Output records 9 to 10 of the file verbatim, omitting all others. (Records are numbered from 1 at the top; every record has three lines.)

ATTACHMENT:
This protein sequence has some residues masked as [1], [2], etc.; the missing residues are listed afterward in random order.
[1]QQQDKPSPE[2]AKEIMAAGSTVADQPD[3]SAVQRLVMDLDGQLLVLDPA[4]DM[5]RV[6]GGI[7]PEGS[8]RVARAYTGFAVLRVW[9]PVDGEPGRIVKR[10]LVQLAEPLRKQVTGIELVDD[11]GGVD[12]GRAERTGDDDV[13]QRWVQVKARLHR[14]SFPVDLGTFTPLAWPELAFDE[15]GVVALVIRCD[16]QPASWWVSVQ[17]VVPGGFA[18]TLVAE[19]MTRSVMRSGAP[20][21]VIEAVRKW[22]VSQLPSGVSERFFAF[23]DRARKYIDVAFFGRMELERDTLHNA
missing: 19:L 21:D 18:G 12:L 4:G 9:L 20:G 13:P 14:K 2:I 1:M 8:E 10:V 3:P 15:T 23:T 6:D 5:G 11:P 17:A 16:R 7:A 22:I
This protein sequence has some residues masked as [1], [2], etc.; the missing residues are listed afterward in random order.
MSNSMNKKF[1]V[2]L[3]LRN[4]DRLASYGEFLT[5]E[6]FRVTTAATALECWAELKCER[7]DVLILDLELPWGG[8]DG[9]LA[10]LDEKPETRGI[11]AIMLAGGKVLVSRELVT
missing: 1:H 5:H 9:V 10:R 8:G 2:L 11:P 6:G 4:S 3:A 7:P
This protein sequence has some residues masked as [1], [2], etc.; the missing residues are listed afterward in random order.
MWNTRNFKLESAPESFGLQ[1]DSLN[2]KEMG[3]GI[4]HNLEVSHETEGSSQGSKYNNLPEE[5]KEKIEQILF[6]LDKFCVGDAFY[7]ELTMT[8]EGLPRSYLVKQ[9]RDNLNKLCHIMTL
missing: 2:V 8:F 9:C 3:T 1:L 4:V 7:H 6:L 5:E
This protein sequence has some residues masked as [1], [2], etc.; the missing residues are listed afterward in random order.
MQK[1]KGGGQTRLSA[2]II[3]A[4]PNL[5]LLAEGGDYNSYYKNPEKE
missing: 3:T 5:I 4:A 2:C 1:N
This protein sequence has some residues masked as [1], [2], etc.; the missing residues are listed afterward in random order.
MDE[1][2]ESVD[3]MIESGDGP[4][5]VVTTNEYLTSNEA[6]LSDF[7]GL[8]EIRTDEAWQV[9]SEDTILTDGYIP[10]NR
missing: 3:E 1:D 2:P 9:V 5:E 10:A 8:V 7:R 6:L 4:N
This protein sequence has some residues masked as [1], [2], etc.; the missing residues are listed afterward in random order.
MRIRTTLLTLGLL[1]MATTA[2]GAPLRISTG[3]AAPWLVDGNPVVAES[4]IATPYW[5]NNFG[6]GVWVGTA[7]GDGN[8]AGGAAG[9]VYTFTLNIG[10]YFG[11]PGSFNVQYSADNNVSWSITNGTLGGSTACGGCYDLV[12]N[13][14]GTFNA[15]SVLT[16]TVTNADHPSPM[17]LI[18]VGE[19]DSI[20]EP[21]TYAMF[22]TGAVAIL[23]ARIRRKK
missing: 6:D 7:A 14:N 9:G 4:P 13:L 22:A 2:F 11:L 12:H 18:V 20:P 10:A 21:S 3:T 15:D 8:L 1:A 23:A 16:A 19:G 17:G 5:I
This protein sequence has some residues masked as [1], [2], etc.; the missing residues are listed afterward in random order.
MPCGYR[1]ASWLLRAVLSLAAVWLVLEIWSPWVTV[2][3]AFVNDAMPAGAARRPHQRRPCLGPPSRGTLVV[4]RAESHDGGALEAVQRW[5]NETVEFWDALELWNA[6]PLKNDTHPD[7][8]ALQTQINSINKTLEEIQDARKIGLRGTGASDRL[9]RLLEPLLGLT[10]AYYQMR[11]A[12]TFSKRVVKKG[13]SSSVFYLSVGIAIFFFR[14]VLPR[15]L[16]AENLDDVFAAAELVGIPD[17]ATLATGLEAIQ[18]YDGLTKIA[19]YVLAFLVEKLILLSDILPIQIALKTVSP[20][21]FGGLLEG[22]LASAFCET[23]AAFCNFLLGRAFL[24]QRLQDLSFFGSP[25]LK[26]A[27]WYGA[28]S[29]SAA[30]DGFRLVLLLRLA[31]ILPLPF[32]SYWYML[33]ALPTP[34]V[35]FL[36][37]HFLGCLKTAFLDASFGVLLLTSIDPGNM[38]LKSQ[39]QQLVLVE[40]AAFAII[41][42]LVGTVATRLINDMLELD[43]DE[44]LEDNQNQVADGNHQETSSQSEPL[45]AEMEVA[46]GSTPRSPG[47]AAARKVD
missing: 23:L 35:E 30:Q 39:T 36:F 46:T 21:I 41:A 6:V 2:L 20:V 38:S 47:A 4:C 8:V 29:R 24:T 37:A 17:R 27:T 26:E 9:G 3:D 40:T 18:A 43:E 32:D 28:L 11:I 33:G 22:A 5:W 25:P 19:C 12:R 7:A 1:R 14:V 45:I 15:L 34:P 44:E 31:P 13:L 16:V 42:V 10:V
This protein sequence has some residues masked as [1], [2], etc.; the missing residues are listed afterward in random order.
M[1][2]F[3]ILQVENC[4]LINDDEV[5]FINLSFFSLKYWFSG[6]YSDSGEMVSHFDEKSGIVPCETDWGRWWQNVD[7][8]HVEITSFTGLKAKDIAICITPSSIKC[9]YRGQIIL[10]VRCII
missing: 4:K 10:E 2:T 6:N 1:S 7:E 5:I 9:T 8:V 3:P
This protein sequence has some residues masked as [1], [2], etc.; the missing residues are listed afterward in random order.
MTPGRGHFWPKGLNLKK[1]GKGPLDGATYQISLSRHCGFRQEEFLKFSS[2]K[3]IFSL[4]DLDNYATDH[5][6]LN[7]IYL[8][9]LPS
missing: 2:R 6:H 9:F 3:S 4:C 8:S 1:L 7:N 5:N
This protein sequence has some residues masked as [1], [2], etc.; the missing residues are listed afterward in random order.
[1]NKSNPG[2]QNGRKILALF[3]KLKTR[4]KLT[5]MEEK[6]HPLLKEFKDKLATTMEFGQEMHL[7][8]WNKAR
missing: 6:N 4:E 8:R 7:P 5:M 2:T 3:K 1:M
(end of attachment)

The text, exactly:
This protein sequence has some residues masked as [1], [2], etc.; the missing residues are listed afterward in random order.
MTPGRGHFWPKGLNLKK[1]GKGPLDGATYQISLSRHCGFRQEEFLKFSS[2]K[3]IFSL[4]DLDNYATDH[5][6]LN[7]IYL[8][9]LPS
missing: 2:R 6:H 9:F 3:S 4:C 8:S 1:L 7:N 5:N
This protein sequence has some residues masked as [1], [2], etc.; the missing residues are listed afterward in random order.
[1]NKSNPG[2]QNGRKILALF[3]KLKTR[4]KLT[5]MEEK[6]HPLLKEFKDKLATTMEFGQEMHL[7][8]WNKAR
missing: 6:N 4:E 8:R 7:P 5:M 2:T 3:K 1:M